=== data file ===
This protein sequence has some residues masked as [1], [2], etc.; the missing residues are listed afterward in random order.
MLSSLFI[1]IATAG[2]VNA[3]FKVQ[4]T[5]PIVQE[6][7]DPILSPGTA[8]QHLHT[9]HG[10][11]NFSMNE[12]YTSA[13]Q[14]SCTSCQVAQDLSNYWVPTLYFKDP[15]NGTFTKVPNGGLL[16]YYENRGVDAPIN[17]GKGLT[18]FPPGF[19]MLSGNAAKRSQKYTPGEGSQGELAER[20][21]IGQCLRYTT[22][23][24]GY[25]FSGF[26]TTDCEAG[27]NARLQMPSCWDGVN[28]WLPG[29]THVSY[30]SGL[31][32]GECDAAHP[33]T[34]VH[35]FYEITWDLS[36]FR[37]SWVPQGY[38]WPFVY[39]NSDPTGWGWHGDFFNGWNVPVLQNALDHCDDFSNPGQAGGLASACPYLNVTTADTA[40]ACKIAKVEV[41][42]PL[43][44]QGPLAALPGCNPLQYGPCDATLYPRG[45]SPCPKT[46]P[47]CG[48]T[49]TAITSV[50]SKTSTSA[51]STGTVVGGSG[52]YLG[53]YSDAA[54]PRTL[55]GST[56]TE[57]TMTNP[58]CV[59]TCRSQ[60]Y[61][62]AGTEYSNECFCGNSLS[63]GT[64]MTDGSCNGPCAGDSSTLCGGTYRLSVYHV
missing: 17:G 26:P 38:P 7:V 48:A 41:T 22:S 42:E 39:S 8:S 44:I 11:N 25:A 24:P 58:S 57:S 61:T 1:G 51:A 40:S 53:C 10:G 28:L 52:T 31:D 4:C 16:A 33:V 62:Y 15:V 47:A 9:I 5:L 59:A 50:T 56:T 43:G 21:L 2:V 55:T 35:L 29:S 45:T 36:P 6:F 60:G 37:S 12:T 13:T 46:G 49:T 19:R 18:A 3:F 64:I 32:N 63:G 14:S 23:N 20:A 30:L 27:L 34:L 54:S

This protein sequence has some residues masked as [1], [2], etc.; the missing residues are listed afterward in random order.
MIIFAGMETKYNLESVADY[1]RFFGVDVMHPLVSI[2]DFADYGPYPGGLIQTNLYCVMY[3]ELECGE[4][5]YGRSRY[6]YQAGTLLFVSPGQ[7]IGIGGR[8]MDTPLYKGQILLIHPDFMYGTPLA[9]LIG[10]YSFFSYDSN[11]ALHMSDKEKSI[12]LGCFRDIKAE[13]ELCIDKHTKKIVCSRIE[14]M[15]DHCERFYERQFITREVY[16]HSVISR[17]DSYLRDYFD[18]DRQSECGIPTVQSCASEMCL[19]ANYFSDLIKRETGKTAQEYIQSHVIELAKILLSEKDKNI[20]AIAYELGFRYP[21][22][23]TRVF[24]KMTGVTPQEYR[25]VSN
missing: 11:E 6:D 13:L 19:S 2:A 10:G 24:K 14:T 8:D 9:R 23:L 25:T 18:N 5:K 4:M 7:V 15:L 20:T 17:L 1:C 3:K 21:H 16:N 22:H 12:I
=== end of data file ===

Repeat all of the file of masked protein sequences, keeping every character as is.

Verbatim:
This protein sequence has some residues masked as [1], [2], etc.; the missing residues are listed afterward in random order.
MLSSLFI[1]IATAG[2]VNA[3]FKVQ[4]T[5]PIVQE[6][7]DPILSPGTA[8]QHLHT[9]HG[10][11]NFSMNE[12]YTSA[13]Q[14]SCTSCQVAQDLSNYWVPTLYFKDP[15]NGTFTKVPNGGLL[16]YYENRGVDAPIN[17]GKGLT[18]FPPGF[19]MLSGNAAKRSQKYTPGEGSQGELAER[20][21]IGQCLRYTT[22][23][24]GY[25]FSGF[26]TTDCEAG[27]NARLQMPSCWDGVN[28]WLPG[29]THVSY[30]SGL[31][32]GECDAAHP[33]T[34]VH[35]FYEITWDLS[36]FR[37]SWVPQGY[38]WPFVY[39]NSDPTGWGWHGDFFNGWNVPVLQNALDHCDDFSNPGQAGGLASACPYLNVTTADTA[40]ACKIAKVEV[41][42]PL[43][44]QGPLAALPGCNPLQYGPCDATLYPRG[45]SPCPKT[46]P[47]CG[48]T[49]TAITSV[50]SKTSTSA[51]STGTVVGGSG[52]YLG[53]YSDAA[54]PRTL[55]GST[56]TE[57]TMTNP[58]CV[59]TCRSQ[60]Y[61][62]AGTEYSNECFCGNSLS[63]GT[64]MTDGSCNGPCAGDSSTLCGGTYRLSVYHV
missing: 17:G 26:P 38:P 7:V 48:A 41:T 22:S 42:E 39:S 8:S 44:I 11:N 25:A 24:P 58:S 57:S 61:T 1:G 51:A 40:S 53:C 10:G 28:L 52:T 31:D 4:C 16:A 33:V 62:Y 15:V 47:A 9:I 5:L 59:A 50:T 56:T 43:G 21:L 2:V 55:T 35:L 29:S 45:T 36:P 6:F 60:G 37:S 12:T 13:T 46:G 49:T 19:R 18:A 3:F 64:I 32:N 63:G 14:S 23:N 20:A 30:L 27:L 34:L 54:S

This protein sequence has some residues masked as [1], [2], etc.; the missing residues are listed afterward in random order.
MIIFAGMETKYNLESVADY[1]RFFGVDVMHPLVSI[2]DFADYGPYPGGLIQTNLYCVMY[3]ELECGE[4][5]YGRSRY[6]YQAGTLLFVSPGQ[7]IGIGGR[8]MDTPLYKGQILLIHPDFMYGTPLA[9]LIG[10]YSFFSYDSN[11]ALHMSDKEKSI[12]LGCFRDIKAE[13]ELCIDKHTKKIVCSRIE[14]M[15]DHCERFYERQFITREVY[16]HSVISR[17]DSYLRDYFD[18]DRQSECGIPTVQSCASEMCL[19]ANYFSDLIKRETGKTAQEYIQSHVIELAKILLSEKDKNI[20]AIAYELGFRYP[21][22][23]TRVF[24]KMTGVTPQEYR[25]VSN
missing: 11:E 6:D 13:L 19:S 2:A 10:G 24:K 14:T 8:D 9:R 23:L 25:T 18:N 5:K 4:M 7:V 15:L 20:T 17:L 1:C 3:K 21:H 16:N 22:H 12:I